The #1 Mistake You’re Making When Dealing with Urgent Requests in Kanban (And How to Fix It)
All of your servers go down. The impact is tremendous. With a complete outage, your entire business operations come to a screeching halt. The urgency to bring the systems back online becomes palpable, and the focus shifts entirely to resolving the issue.
Every passing moment feels crucial, driving your team to work relentlessly until the infrastructure is restored and fully operational, ensuring minimal disruption to your services and customer satisfaction.
In such critical situations, we naturally treat them as expedites – top priority items that demand immediate attention, even if it means suspending the rest of the work items in progress.
Now, here’s an important question: If your highest paying client makes a request, is this an expedite? If the work is coming in from the person who shouts the loudest, does this classify as an expedite request?
The answer is no, they don’t. Let me explain why.
The Importance of Navigating Urgent Requests
Having expedite work items in your system can be detrimental to your performance. Expedites delay the rest of the work. They put your team under stress, causing multitasking and context switching and therefore decrease their productivity. Ultimately, they jeopardize your ability to make reliable data-driven delivery commitments.
Here is the thing. You should only consider critical business items as expedites, and it’s crucial to minimize the number of expedites in your workflow as much as possible.
Here is how I want you to think about it:
Every time you say yes to something urgent, you’re saying no to something else at the same time. When you prioritize an expedite, you (intentionally or unintentionally) slow down other work items.
If the expedite items constantly take over and borrow time from the rest of the work, it will severely impact the stability of your delivery system. You won’t be able to make reliable forecasts, and your standard items will experience constant delays.
So, if this sounds familiar, and you see yourself having multiple priority levels of expedite tickets, there is a simple strategy you can implement to head your improvement efforts in the right direction.
How to Minimize the Impact of Expedite Work
To mitigate the impact expedites have on your ability to deliver on your commitments, there is only one thing you have to do – reduce them as much as possible.
“Easier said than done, Sonya!” I hear you, and I see where you’re coming from.
Here’s where you get started:
Build your board design in a way that doesn’t give special treatment to expedite work.
For example, if you have an expedite swimlane, deprecate it as early as tomorrow morning! I’ve seen many managers make this mistake, and if not managed properly, expedite work can overpower the standard flow of work altogether.
Having an expedite swimlane on your board directly communicates to your team that you have an alternative flow for expedite items. It tells them that it is okay to let work age artificially in your process.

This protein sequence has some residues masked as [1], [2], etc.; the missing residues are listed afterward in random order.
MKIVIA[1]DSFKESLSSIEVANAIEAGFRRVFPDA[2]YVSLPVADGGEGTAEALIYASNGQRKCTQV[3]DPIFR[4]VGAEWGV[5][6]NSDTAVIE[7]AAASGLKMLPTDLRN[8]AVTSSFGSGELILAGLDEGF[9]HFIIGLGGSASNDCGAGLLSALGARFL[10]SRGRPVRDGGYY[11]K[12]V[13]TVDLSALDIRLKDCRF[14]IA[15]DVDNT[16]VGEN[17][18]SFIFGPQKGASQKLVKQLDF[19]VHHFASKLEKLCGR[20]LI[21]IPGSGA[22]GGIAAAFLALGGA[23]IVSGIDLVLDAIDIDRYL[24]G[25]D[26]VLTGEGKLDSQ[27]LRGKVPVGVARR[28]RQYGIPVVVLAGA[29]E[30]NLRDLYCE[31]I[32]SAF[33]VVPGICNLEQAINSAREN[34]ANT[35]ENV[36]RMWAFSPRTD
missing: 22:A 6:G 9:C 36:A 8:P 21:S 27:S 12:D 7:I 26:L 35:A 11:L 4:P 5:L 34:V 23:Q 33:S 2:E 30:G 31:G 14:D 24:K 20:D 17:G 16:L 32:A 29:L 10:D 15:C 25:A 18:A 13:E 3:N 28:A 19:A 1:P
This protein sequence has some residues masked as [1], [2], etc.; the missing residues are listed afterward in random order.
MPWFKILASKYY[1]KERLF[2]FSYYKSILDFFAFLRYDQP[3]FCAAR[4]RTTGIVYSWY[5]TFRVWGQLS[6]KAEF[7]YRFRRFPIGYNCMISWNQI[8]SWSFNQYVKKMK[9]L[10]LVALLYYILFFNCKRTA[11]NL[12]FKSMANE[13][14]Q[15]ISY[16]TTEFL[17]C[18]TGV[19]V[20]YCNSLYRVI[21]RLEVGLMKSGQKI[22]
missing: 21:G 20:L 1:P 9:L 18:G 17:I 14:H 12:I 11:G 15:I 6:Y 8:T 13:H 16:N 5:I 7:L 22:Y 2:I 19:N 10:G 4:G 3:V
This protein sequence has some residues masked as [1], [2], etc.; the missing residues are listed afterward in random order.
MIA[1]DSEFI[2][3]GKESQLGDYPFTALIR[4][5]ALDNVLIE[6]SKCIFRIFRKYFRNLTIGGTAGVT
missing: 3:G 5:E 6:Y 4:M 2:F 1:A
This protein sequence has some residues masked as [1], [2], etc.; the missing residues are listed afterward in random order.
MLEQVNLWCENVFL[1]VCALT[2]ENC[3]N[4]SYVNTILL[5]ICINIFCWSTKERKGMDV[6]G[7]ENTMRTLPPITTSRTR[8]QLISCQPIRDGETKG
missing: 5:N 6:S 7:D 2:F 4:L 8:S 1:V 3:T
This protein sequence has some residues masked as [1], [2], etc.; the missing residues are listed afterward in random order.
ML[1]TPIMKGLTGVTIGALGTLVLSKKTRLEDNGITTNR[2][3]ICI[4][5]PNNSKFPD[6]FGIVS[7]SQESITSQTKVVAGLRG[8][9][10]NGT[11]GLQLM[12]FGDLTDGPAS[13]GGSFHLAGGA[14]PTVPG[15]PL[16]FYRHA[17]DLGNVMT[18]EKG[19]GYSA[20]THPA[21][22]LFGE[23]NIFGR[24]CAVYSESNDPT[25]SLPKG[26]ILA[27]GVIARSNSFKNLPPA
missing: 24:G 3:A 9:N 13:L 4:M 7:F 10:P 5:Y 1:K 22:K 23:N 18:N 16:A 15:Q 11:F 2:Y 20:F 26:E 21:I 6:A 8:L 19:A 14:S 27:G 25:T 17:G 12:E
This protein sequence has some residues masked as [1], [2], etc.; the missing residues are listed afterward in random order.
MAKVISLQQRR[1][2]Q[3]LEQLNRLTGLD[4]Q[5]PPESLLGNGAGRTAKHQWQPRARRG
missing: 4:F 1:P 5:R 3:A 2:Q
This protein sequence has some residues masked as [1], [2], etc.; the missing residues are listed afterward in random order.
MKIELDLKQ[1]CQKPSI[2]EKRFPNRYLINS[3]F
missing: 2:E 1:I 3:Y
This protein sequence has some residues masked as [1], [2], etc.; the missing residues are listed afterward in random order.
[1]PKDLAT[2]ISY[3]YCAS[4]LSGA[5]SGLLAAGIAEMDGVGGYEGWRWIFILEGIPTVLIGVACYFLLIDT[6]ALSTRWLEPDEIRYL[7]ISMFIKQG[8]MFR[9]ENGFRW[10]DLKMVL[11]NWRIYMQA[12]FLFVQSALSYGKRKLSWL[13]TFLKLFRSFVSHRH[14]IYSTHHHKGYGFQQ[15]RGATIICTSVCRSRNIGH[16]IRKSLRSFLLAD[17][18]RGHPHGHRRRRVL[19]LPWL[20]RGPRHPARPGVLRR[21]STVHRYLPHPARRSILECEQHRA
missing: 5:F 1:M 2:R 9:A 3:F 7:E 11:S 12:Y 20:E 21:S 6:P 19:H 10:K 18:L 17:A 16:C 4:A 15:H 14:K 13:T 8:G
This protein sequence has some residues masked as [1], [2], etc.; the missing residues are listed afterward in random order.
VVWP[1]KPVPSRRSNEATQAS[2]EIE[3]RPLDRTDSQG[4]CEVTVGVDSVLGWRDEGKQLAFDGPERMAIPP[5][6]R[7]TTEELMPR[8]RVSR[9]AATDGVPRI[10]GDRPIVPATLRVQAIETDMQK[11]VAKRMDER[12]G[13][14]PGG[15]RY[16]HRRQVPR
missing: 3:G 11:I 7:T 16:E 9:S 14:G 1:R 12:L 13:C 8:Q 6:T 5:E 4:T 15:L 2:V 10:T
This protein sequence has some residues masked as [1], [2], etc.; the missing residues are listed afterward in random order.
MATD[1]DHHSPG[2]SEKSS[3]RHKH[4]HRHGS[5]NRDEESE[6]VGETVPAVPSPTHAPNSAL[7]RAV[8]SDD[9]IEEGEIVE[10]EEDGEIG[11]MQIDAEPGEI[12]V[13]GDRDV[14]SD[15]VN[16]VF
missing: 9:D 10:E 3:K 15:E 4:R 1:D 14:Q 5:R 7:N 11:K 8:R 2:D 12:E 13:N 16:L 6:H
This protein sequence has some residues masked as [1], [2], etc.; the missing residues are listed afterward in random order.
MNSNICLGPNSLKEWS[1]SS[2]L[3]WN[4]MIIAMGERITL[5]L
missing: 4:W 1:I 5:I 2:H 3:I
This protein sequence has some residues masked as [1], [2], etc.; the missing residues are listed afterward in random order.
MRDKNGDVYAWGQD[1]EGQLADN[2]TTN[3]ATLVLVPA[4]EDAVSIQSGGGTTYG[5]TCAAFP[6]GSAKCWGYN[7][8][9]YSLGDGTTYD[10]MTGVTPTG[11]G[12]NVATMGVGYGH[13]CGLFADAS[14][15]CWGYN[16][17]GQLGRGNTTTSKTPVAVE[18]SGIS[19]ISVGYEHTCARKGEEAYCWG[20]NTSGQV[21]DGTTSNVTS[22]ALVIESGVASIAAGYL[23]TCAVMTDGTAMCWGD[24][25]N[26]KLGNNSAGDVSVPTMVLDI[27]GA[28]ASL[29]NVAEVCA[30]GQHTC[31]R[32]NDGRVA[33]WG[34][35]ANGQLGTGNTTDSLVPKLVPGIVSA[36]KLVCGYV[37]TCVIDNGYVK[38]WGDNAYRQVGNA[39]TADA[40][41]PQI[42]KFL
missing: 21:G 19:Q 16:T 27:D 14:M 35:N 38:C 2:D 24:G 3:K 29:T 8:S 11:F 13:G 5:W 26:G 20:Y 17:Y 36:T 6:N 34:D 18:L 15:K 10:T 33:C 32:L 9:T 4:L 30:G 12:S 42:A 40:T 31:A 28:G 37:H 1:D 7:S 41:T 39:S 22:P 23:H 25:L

Ideally, it would be best if all our work items had the same level of urgency, and we could process them in the order they come in. But let’s face it, the world isn’t always ideal, and we often need a way to manage urgent requests effectively, or else we risk hurting our business outcomes.
So, try using Classes of Service instead. These classes help us define how urgent each request is and how we should handle them, they come with process policies and they are treated (and visualized) together with the rest of the work items.
By keeping all of your tickets together, instead of isolating those with the highest priority in a dedicated swimlane, you’ll be able to build a complete picture. You will have visibility on what you say yes and what you say no to, and you give your teams the ability to make more informed decisions.
By all means, don’t isolate your emergency items. What you want to do is keep all your work together. And when you come across an urgent scenario, take a moment to consider how dealing with that request might impact the other work you’ve already committed to.
Remember, when you say yes, you’re saying no to something else. Be mindful of your choices!
Here is your action item: Deprecate the expedite swimlane first thing tomorrow morning! Instead, implement Classes of Service to define urgency levels for requests and manage them together with the rest of the work items. This way, you can avoid the risk of expedite work overpowering the standard flow and improve your ability to handle urgent requests effectively.
So, my friend, thanks for tuning in. I’ll see you next week, same time and place for more managerial goodness. Bye for now!
Meet the Author
Sonya Siderova is a passionate product manager and a driving force behind Nave, a Kanban analytics suite that helps teams improve their delivery speed through data-driven decision making. When she's not catering to her two little ones, you might find Sonya absorbed in a good heavyweight boxing match or behind a screen crafting a new blog post.